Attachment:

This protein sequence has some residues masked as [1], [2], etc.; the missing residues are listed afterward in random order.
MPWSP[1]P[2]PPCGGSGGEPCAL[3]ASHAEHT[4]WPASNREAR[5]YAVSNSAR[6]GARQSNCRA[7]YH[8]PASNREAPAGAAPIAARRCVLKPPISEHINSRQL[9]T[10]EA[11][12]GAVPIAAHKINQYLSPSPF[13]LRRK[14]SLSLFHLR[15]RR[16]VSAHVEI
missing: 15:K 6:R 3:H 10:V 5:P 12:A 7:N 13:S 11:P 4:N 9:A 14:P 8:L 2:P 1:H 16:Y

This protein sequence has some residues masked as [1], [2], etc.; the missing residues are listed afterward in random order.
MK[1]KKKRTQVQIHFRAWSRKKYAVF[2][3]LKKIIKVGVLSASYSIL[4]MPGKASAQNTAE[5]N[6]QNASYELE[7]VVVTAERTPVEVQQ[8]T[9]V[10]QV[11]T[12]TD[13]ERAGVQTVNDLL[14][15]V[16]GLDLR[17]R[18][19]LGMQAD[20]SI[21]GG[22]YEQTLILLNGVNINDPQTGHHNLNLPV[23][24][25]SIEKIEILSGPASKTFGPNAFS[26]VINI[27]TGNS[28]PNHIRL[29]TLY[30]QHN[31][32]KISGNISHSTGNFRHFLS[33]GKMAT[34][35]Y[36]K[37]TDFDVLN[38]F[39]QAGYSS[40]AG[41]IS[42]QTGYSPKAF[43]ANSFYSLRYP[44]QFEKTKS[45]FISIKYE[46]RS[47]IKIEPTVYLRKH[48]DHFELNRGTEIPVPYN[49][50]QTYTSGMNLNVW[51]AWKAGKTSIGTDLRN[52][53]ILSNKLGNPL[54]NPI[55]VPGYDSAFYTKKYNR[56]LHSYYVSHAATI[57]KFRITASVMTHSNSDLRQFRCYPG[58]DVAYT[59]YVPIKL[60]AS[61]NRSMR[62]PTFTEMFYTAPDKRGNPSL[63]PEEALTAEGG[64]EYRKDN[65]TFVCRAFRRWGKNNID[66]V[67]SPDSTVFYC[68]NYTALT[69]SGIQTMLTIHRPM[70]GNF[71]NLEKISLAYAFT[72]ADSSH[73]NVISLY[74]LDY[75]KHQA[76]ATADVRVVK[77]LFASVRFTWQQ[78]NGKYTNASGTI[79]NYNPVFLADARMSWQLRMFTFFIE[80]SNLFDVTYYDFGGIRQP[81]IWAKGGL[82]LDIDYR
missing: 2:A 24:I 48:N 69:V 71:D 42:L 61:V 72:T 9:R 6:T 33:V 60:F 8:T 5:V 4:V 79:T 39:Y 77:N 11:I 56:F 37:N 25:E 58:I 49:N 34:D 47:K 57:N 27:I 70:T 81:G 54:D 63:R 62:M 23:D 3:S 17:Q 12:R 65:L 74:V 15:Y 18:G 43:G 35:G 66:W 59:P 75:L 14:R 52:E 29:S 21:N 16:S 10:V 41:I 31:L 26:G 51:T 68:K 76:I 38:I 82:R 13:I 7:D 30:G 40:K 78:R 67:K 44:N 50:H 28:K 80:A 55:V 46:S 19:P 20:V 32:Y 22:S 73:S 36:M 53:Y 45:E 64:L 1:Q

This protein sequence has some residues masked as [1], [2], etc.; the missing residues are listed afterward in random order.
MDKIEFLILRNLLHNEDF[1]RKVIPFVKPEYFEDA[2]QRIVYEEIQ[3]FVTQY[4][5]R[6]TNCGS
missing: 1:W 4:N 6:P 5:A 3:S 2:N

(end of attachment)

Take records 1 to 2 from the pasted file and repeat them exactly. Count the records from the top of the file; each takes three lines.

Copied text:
This protein sequence has some residues masked as [1], [2], etc.; the missing residues are listed afterward in random order.
MPWSP[1]P[2]PPCGGSGGEPCAL[3]ASHAEHT[4]WPASNREAR[5]YAVSNSAR[6]GARQSNCRA[7]YH[8]PASNREAPAGAAPIAARRCVLKPPISEHINSRQL[9]T[10]EA[11][12]GAVPIAAHKINQYLSPSPF[13]LRRK[14]SLSLFHLR[15]RR[16]VSAHVEI
missing: 15:K 6:R 3:H 10:V 5:P 12:A 7:N 13:S 11:P 4:N 9:A 14:P 8:L 2:P 1:H 16:Y

This protein sequence has some residues masked as [1], [2], etc.; the missing residues are listed afterward in random order.
MK[1]KKKRTQVQIHFRAWSRKKYAVF[2][3]LKKIIKVGVLSASYSIL[4]MPGKASAQNTAE[5]N[6]QNASYELE[7]VVVTAERTPVEVQQ[8]T[9]V[10]QV[11]T[12]TD[13]ERAGVQTVNDLL[14][15]V[16]GLDLR[17]R[18][19]LGMQAD[20]SI[21]GG[22]YEQTLILLNGVNINDPQTGHHNLNLPV[23][24][25]SIEKIEILSGPASKTFGPNAFS[26]VINI[27]TGNS[28]PNHIRL[29]TLY[30]QHN[31][32]KISGNISHSTGNFRHFLS[33]GKMAT[34][35]Y[36]K[37]TDFDVLN[38]F[39]QAGYSS[40]AG[41]IS[42]QTGYSPKAF[43]ANSFYSLRYP[44]QFEKTKS[45]FISIKYE[46]RS[47]IKIEPTVYLRKH[48]DHFELNRGTEIPVPYN[49][50]QTYTSGMNLNVW[51]AWKAGKTSIGTDLRN[52][53]ILSNKLGNPL[54]NPI[55]VPGYDSAFYTKKYNR[56]LHSYYVSHAATI[57]KFRITASVMTHSNSDLRQFRCYPG[58]DVAYT[59]YVPIKL[60]AS[61]NRSMR[62]PTFTEMFYTAPDKRGNPSL[63]PEEALTAEGG[64]EYRKDN[65]TFVCRAFRRWGKNNID[66]V[67]SPDSTVFYC[68]NYTALT[69]SGIQTMLTIHRPM[70]GNF[71]NLEKISLAYAFT[72]ADSSH[73]NVISLY[74]LDY[75]KHQA[76]ATADVRVVK[77]LFASVRFTWQQ[78]NGKYTNASGTI[79]NYNPVFLADARMSWQLRMFTFFIE[80]SNLFDVTYYDFGGIRQP[81]IWAKGGL[82]LDIDYR
missing: 2:A 24:I 48:N 69:V 71:D 42:L 61:V 72:T 9:R 6:T 33:V 60:F 8:T 5:V 4:V 79:T 39:Y 77:N 11:I 56:F 37:N 25:E 58:I 49:N 34:D 47:K 57:N 27:I 70:T 81:G 54:D 63:R 62:M 23:D 3:S 17:Q 12:R 65:L 74:V 15:Y 18:G 43:G 35:G 66:W 59:P 75:L 14:R 52:E 29:S 21:N 16:S 10:V 41:I 31:L 26:G 51:T 68:K 76:I 38:I 82:R 13:I 7:D 30:G 40:K 78:R 67:K 44:N 50:H 28:K 80:A 55:V 46:S 19:P 20:V 32:Y 22:S 73:S 36:M 53:Y 45:E 64:L 1:Q